Cooper was certainly one of the most popular authors that have ever written. His stories have been translated into nearly all the languages of Europe and into some of those of Asia. Balzac admired him greatly, but with discrimination; Victor Hugo pronounced him greater than the great master of modern romance, and this verdict was echoed by a multitude of inferior readers, who were satisfied with no title for their favourite less than that of “the American Scott.” As a satirist and observer he is simply the “Cooper who’s written six volumes to prove he’s as good as a Lord” of Lowell’s clever portrait; his enormous vanity and his irritability find vent in a sort of dull violence, which is exceedingly tiresome. It is only as a novelist that he deserves consideration. His qualities are not those of the great masters of fiction; but he had an inexhaustible imagination, some faculty for simple combination of incident, a homely tragic force which is very genuine and effective, and up to a certain point a fine narrative power. His literary training was inadequate; his vocabulary is limited and his style awkward and pretentious; and he had a fondness for moralizing tritely and obviously, which mars his best passages. In point of conception, each of his three-and-thirty novels is either absolutely good or is possessed of a certain amount of merit; but hitches occur in all, so that every one of them is remarkable rather in its episodes than as a whole. Nothing can be more vividly told than the escape of the Yankee man-of-war through the shoals and from the English cruisers in The Pilot, but there are few things flatter in the range of fiction than the other incidents of the novel. It is therefore with some show of reason that The Last of the Mohicans, which as a chain of brilliantly narrated episodes is certainly the least faulty in this matter of sustained excellence of execution, should be held to be the best of his works.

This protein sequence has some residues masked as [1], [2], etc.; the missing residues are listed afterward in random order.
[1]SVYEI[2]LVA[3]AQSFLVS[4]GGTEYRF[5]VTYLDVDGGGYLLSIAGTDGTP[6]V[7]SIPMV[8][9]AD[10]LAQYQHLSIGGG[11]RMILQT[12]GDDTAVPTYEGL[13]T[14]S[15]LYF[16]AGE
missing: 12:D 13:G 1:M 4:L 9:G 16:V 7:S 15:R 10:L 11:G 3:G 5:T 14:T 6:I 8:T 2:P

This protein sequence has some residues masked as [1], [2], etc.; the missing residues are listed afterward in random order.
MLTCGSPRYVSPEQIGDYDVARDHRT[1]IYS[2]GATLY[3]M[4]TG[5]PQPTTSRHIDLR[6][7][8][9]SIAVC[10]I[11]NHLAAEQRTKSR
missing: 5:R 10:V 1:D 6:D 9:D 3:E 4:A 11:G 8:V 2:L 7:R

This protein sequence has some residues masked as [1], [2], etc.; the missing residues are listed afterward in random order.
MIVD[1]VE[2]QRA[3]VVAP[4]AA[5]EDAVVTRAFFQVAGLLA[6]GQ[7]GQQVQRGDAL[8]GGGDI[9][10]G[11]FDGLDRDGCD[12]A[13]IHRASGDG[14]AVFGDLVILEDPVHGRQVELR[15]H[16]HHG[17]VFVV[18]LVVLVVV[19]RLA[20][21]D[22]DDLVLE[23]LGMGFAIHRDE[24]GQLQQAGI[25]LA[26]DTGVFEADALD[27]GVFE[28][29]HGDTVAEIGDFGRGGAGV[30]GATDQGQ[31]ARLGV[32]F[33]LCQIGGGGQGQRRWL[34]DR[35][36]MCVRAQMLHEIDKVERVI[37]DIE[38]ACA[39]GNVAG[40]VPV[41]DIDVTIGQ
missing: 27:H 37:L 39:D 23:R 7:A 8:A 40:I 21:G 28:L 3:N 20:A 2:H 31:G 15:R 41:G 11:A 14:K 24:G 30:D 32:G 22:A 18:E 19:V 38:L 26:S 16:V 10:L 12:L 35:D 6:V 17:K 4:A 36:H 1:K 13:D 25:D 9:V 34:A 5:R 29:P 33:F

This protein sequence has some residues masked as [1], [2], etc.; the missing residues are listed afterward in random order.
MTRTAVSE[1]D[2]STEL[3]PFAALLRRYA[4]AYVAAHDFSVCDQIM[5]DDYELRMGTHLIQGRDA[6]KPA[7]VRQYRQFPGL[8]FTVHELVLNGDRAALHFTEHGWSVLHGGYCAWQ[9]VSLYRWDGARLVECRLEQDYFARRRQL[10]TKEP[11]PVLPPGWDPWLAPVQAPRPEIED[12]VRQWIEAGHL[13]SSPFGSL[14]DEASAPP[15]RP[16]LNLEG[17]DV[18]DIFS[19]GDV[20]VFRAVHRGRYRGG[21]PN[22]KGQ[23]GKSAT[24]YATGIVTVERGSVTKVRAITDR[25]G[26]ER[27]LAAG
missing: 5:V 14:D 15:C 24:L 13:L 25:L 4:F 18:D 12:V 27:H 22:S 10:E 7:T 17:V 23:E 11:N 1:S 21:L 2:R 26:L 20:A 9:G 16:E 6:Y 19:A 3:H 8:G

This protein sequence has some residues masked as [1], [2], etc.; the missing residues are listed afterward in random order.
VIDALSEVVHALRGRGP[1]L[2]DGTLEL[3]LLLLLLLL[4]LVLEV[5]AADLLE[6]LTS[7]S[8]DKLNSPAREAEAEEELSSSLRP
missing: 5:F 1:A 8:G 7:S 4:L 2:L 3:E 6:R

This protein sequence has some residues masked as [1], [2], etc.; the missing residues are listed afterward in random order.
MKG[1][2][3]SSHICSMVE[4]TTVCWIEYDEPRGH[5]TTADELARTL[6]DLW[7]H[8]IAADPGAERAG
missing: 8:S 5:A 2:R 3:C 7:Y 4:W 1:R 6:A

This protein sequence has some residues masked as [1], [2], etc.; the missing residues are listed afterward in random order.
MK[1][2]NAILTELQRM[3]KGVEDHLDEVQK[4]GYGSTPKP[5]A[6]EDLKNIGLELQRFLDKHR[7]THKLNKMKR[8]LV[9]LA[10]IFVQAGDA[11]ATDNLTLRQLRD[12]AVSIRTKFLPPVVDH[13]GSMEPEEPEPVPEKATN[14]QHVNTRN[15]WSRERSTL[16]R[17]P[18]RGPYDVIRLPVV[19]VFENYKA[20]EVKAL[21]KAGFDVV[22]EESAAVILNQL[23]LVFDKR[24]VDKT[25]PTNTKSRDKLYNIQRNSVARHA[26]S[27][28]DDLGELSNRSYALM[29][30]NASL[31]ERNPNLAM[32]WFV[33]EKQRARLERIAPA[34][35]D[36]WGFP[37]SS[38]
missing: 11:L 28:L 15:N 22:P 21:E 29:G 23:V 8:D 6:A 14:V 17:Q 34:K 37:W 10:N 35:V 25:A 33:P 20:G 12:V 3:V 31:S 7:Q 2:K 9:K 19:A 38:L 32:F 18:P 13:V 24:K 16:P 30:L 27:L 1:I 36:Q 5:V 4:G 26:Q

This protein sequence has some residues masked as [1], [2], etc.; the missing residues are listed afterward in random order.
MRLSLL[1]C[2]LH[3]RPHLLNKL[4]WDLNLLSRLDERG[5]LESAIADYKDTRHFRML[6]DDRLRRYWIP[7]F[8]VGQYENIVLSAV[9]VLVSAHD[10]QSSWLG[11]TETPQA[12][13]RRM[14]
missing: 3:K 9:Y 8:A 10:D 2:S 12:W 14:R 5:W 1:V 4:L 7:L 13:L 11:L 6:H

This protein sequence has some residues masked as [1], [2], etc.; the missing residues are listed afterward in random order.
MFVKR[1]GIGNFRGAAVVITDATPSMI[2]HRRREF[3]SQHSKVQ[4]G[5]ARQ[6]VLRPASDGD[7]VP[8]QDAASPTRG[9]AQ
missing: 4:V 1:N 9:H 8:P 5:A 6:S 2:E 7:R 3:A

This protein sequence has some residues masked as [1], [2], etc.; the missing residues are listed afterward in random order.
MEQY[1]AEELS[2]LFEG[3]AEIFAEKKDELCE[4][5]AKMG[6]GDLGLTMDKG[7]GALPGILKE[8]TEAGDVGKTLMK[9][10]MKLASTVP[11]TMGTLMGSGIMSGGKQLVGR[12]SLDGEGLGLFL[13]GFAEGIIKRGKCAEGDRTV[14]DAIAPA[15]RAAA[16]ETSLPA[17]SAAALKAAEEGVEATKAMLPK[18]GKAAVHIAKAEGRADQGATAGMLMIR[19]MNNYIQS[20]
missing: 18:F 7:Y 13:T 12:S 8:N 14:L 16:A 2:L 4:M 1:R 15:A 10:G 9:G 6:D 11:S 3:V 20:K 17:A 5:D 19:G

The personages of his drama are rather to be accounted as so much painted cloth and cardboard, than as anything approaching the nature of men and women. As a creator of aught but romantic incident, indeed, Cooper’s claims to renown must rest on the fine figure of the Leatherstocking, and, in a less degree, on that of his friend and companion, the Big Serpent. The latter has many and obvious merits, not the least of which is the pathos shed about him in his last incarnation as the Indian John of The Pioneers. Natty Bumpo, however, is a creation of no common unity and consistency. There are lapses and flaws, and Natty is made to say things which only Cooper, in his most verbosely didactic vein, could have uttered. But on the whole the impression left is good and true. In the dignity and simplicity of the old backwoodsman there is something almost Hebraic. With his naïve vanity and strong reverent piety, his valiant wariness, his discriminating cruelty, his fine natural sense of right and wrong, his rough limpid honesty, his kindly humour, his picturesque dialect, and his rare skill in woodcraft, he has all the breadth and roundness of a type and all the eccentricities and peculiarities of a portrait.